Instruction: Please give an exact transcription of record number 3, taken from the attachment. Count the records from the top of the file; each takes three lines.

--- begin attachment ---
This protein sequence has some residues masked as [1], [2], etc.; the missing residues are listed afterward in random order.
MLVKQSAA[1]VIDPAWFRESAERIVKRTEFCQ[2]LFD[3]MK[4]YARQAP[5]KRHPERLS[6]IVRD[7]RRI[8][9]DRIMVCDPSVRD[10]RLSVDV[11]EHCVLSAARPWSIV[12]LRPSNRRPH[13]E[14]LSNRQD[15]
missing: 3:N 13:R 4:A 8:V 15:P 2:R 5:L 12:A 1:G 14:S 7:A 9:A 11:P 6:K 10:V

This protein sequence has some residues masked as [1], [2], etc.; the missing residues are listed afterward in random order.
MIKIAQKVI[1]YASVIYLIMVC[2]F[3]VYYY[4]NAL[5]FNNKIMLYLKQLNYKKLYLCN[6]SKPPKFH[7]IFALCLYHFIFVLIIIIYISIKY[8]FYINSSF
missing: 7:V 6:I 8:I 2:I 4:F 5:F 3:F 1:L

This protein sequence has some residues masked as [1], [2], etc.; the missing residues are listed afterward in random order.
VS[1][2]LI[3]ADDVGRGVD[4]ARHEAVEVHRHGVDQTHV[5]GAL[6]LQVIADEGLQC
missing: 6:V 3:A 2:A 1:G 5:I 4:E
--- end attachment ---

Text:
This protein sequence has some residues masked as [1], [2], etc.; the missing residues are listed afterward in random order.
VS[1][2]LI[3]ADDVGRGVD[4]ARHEAVEVHRHGVDQTHV[5]GAL[6]LQVIADEGLQC
missing: 6:V 3:A 2:A 1:G 5:I 4:E